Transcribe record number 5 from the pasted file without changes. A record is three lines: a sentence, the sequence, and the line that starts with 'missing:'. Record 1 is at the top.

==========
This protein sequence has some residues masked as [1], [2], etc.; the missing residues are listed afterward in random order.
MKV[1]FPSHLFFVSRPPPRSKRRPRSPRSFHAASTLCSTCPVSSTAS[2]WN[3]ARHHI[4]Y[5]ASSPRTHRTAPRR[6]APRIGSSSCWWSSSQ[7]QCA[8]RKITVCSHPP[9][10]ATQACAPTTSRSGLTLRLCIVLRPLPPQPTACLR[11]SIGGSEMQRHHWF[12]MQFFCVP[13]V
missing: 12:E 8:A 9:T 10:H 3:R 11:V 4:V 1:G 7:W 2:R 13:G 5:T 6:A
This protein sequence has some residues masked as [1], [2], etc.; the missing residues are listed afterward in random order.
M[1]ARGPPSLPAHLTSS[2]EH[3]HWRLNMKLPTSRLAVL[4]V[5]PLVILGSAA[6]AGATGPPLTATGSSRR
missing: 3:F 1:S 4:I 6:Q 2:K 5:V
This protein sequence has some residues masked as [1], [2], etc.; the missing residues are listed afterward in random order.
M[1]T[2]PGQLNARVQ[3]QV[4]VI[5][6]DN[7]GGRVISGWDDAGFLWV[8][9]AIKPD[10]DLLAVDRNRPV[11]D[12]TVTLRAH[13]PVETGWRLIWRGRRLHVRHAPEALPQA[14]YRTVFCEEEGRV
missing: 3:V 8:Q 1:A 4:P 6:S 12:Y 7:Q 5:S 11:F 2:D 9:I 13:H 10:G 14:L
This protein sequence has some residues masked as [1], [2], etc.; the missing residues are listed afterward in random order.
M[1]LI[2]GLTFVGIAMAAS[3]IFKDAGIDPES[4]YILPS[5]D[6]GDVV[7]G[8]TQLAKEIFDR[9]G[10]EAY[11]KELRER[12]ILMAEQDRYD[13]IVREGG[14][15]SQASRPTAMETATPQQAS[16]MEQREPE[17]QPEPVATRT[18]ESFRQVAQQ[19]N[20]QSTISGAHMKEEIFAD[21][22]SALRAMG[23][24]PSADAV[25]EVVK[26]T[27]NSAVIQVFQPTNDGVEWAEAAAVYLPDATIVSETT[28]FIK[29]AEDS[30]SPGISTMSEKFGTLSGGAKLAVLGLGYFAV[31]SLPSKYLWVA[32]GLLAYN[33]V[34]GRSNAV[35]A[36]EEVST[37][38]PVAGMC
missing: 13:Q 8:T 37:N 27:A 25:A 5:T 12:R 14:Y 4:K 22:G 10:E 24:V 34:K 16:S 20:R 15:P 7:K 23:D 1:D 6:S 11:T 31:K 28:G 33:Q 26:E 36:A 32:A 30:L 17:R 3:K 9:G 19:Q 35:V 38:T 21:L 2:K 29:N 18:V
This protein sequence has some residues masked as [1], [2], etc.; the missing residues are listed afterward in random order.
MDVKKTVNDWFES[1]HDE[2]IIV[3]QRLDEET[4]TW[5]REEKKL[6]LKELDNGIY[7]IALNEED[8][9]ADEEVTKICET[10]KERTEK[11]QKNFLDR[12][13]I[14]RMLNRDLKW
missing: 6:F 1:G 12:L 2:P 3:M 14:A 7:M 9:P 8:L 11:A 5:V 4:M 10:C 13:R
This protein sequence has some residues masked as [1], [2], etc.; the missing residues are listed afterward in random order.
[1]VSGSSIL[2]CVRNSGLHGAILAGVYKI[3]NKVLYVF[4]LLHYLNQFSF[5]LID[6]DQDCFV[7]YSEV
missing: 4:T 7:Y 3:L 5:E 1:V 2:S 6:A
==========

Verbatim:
This protein sequence has some residues masked as [1], [2], etc.; the missing residues are listed afterward in random order.
MDVKKTVNDWFES[1]HDE[2]IIV[3]QRLDEET[4]TW[5]REEKKL[6]LKELDNGIY[7]IALNEED[8][9]ADEEVTKICET[10]KERTEK[11]QKNFLDR[12][13]I[14]RMLNRDLKW
missing: 6:F 1:G 12:L 2:P 3:M 14:A 7:M 9:P 8:L 11:A 5:V 4:M 10:C 13:R